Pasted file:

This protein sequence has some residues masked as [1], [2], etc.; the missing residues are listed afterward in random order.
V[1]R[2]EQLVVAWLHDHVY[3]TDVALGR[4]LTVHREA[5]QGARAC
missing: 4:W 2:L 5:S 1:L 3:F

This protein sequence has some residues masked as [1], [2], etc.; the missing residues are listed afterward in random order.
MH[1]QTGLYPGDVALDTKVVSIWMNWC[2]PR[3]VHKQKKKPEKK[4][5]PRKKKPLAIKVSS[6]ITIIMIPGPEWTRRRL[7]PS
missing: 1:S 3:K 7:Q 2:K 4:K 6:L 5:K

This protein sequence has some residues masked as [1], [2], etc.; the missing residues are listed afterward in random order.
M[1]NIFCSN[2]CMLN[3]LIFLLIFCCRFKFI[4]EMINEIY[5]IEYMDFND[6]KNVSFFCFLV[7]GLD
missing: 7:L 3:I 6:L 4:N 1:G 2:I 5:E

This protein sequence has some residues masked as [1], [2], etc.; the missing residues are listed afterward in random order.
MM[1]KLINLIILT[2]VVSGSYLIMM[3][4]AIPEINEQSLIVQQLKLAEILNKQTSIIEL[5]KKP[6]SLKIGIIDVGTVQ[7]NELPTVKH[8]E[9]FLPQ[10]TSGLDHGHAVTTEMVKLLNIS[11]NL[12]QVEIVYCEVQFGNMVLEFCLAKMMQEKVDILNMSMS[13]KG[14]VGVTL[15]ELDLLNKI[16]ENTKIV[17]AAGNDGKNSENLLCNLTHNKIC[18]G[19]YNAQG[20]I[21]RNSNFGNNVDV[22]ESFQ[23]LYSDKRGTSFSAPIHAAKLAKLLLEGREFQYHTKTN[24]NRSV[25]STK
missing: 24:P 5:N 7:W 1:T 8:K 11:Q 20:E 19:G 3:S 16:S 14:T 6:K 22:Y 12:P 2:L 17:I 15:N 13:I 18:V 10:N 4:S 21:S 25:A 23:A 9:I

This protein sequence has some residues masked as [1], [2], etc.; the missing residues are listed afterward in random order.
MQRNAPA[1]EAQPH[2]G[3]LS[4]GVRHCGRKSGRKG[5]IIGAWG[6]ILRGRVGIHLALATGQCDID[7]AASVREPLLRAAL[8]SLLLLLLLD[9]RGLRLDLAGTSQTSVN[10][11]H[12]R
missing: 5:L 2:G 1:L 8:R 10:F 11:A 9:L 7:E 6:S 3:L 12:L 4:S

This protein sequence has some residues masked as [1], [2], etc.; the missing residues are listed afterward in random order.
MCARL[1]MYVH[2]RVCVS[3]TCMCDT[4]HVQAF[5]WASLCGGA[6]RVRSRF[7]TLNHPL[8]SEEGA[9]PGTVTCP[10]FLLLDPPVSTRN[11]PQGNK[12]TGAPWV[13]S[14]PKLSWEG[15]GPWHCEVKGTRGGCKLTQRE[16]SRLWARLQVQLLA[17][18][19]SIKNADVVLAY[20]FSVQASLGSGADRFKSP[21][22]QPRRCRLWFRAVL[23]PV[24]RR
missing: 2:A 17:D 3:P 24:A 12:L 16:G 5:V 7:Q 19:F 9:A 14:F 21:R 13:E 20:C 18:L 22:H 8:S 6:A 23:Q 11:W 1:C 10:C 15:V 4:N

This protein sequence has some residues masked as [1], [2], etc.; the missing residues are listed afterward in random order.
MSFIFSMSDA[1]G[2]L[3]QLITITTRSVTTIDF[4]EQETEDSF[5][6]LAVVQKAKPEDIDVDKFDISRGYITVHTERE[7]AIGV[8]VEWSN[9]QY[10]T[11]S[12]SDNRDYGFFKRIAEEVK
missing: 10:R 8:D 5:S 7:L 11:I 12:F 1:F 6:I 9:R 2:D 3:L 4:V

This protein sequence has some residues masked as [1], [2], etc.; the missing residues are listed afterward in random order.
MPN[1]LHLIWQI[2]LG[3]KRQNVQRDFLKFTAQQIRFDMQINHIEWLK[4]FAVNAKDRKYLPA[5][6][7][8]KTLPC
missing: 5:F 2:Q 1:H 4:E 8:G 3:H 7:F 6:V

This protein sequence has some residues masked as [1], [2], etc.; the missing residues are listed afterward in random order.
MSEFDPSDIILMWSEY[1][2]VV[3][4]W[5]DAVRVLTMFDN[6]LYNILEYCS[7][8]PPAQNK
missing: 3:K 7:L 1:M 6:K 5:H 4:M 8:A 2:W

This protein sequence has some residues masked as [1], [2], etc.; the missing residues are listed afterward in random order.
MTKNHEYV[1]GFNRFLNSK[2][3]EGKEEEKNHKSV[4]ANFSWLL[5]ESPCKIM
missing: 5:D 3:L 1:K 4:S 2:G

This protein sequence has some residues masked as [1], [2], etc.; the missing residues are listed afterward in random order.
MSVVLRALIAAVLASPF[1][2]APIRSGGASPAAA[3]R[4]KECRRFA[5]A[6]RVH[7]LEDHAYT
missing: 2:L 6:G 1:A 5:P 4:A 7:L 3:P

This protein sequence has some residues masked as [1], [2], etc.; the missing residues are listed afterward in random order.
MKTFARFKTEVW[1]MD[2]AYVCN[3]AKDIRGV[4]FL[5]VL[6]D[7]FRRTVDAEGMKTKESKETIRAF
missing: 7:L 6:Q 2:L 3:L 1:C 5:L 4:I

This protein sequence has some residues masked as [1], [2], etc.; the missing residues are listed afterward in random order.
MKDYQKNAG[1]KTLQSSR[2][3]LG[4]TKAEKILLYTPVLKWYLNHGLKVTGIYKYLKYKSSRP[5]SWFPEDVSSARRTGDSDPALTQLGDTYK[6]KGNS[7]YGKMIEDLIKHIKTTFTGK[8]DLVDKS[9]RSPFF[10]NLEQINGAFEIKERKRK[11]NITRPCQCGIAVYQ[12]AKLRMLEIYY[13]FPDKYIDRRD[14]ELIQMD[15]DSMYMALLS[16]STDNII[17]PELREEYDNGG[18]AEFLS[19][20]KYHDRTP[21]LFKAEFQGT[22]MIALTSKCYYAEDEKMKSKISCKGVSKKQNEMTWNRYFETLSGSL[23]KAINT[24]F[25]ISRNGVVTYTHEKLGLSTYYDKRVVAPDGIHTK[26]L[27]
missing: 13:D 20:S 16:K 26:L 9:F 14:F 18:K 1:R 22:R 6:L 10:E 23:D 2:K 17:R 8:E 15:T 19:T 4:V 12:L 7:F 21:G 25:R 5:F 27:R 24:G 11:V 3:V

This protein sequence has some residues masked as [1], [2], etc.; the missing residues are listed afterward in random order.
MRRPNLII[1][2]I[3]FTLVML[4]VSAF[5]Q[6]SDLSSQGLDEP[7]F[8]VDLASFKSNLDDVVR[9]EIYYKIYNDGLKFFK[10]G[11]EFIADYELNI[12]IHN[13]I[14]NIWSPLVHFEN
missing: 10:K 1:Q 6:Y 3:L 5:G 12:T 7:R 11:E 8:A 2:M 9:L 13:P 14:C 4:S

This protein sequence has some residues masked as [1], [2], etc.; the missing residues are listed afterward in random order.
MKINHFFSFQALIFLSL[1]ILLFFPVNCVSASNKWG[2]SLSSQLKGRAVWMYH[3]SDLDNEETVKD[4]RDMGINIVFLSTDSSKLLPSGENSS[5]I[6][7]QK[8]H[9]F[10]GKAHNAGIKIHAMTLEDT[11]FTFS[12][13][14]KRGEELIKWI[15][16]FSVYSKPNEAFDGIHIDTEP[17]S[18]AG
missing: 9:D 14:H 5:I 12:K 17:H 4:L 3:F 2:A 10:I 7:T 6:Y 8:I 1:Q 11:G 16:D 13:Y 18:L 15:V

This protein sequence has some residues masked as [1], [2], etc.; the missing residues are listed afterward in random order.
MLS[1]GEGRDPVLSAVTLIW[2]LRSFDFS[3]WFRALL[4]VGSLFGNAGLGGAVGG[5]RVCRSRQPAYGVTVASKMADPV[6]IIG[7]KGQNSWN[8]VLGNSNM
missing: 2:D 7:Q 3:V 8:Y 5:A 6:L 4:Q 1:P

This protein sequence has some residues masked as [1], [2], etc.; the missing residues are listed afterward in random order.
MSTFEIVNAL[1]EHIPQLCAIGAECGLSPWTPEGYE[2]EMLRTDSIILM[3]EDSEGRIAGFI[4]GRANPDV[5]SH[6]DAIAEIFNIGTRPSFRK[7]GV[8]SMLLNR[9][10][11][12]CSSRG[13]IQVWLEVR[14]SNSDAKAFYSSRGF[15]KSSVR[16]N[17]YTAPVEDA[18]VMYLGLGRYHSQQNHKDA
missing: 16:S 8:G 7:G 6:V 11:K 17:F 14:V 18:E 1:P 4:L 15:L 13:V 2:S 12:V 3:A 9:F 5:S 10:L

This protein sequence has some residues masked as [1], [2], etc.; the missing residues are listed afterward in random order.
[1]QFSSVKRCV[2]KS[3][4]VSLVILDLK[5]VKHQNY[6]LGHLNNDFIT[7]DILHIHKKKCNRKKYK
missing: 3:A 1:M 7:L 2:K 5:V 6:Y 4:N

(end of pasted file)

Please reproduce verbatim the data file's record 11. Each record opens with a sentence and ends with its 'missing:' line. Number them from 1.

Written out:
This protein sequence has some residues masked as [1], [2], etc.; the missing residues are listed afterward in random order.
MSVVLRALIAAVLASPF[1][2]APIRSGGASPAAA[3]R[4]KECRRFA[5]A[6]RVH[7]LEDHAYT
missing: 2:L 6:G 1:A 5:P 4:A 7:L 3:P